Redevelopment not a windfall for Kent schools

District officials say projects offer little in new money and don't reduce need for levy

By Thomas Gallick | Staff Writer Published:

With $110 million in ongoing and completed development in downtown Kent, residents might assume taxes from these projects will significantly reduce the need for a new operating levy for the community's school system.

According to Kent City Schools officials, they would be wrong.

Kent Superintendent Joe Giancola said because of tax abatements and exemptions, the effect of downtown redevelopment projects of the district's financial situation will be minimal. He said he hopes voters keep this in mind when they make a decision on the district's 8.9-mill continuing operating levy request in May.

"The net effect overall (of the development) is a very small change for us and not a solution," Giancola said.

Deborah Krutz, the district's treasurer, said the Acorn Alley I and II retail developments and Acorn Corner, the project to restore the old downtown Kent Hotel, have been granted 10-year tax abatements on improvements at the sites by the city and the school district. Those projects represent more than $20 million in investment in downtown Kent.

The Portage Area Transportation Authority's $26 million parking deck and transit center, which is under construction at the corner of Erie and DePeyster Streets, will be tax-exempt because of its status as a government building. PARTA is a state entity.

The $16 million Kent State University Hotel and Conference Center, located at the corner of Haymaker Parkway and DePeyster Street and Conference Center, and the Fairmount Properties' downtown office, retail and residential block, located between South Water and DePeyster streets, are located in a Tax Increment Financing, or TIF, district.

TIF districts, meant to encourage public infrastructure development, allow government entities to use future taxes to pay for construction costs.

Krutz said under the TIF agreement, 60 percent of property taxes on the new value of improvements from the zone go to bond repayment for the improvement projects for the next 30 years, while 40 percent go to the schools. She said the district currently represents $215,000 in property tax collections for the district, up from $40,000 before the old buildings in the zone where demolished to make way for the new development.

That net gain of $175,000 is good news for the district, but another aspect of the downtown redevelopment has negative financial consequences for Kent City Schools.

Krutz said the KSU's Esplanade walkway expansion project, which led the university to buy more than 40 homes between Lincoln Street, the northwestern edge of its campus, and downtown Kent, will cost the district $75,000 in property taxes annually. The previous owners of the houses had to pay property taxes to support the district, while KSU does not.

Doing the math, Krutz said, shows taxes from the downtown redevelopment project are not a windfall for a district projecting a $24 million deficit by the end of its latest five-year financial forecast.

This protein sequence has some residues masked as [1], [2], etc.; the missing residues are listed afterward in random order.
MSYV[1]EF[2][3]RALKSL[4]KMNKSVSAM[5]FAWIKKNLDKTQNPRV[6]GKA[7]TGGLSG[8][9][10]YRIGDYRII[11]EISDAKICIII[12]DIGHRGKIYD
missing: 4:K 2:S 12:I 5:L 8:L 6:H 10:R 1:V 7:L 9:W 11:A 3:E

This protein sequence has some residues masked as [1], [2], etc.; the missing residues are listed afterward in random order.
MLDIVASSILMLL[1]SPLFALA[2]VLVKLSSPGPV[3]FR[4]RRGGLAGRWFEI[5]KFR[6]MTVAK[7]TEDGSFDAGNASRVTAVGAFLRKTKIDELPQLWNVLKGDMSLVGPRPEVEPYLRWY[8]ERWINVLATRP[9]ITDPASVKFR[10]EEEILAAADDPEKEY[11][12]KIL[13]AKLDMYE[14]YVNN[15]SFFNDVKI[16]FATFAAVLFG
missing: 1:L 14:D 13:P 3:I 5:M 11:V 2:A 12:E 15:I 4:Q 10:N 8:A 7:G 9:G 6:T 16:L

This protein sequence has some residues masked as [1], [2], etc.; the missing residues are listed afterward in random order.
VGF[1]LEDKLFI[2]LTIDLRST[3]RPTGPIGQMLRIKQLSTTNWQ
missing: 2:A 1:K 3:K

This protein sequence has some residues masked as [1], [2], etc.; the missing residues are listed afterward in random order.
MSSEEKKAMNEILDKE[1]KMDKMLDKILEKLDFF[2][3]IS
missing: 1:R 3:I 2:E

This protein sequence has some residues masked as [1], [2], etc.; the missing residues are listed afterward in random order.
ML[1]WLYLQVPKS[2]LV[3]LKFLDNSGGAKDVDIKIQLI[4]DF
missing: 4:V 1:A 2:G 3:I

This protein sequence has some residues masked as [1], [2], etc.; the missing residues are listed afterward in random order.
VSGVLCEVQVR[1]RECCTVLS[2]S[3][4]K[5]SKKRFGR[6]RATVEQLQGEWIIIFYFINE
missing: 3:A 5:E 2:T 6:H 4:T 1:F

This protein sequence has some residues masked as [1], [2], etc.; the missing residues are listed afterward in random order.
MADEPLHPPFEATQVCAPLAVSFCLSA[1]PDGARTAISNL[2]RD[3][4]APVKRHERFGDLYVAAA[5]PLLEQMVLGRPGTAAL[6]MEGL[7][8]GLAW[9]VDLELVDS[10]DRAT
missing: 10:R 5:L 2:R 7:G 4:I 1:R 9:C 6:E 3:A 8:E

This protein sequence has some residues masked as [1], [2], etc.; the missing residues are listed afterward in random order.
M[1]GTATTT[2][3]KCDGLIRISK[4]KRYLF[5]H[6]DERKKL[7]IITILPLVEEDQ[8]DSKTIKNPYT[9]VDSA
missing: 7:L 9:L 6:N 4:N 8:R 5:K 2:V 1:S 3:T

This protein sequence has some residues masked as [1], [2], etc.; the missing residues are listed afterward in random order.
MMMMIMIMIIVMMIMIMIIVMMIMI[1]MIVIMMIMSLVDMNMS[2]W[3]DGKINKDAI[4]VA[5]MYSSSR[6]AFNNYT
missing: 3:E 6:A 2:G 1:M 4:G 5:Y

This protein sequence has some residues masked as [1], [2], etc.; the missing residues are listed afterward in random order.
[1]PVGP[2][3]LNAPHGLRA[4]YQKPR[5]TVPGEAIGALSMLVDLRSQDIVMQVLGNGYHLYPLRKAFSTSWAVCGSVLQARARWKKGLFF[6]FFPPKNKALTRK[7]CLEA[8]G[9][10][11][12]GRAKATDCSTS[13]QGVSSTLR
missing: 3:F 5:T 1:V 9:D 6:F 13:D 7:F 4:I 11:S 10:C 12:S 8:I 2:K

The district's 8.9-mill levy proposal would raise an estimated $4.25 million in new funds for the school system per year. A homeowner with a house valued at $100,000 would pay $272.56 per year in additional taxes if the levy is approved.

Giancola said the district also cannot cut or save its way out of its current financial situation. He said the district has achieved $4.2 million in costs savings annually in the past four years by solutions as simple as turning off computers at night and as tough as not replacing all retiring staff members.

The district employed 312 teachers before the cost-savings plan started, a number that has decreased to 300 today. Giancola said the district also now employs 19 administrators compared to 22 four years ago.

While the cost savings have not allowed the district to postpone a levy request indefinitely, Krutz said they have extended the life of the most recent one, a 6.9-mill continuing levy approved by voters in 2006. She said the district hoped that funding could be stretched out four years before a new levy request, and the district is now almost seven years removed from that levy.

Giancola said factors like Ohio's elimination of tangible personal property tax, a $4 million per year source of income for the district at one time, and rising health care costs, have made the levy a necessity despite cost saving efforts.

"We're losing money at the state level faster than we're able to save at the local level," Giancola said.

Contact this reporter at 330-298-1126 or tgallick@recordpub.com

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  • I don't think tax dollars should subsidize a Private enterprise/business. The arguement is, jobs, the workers will pay taxes, the vendors will pay taxes, the public when they frequent the establishments will pay taxes. Yeap everybody pays, except the rich folks that can most afford to pay the taxes. Would having to pay your fair/fare share of taxes be the deal breaker? I've been in the county going on 60 years, no abatement for me. As a matter of fact. Tell Columbus you are thinking about starting a business in Ohio, the state will send you a thick packet of all kinds of paperwork for taxes you will pay and collect. Who started tax abatment? Everything is made so complicated. Thats how you know your get screwed. Local politians/private enterprise/educators and tax money. Nothing to worry about.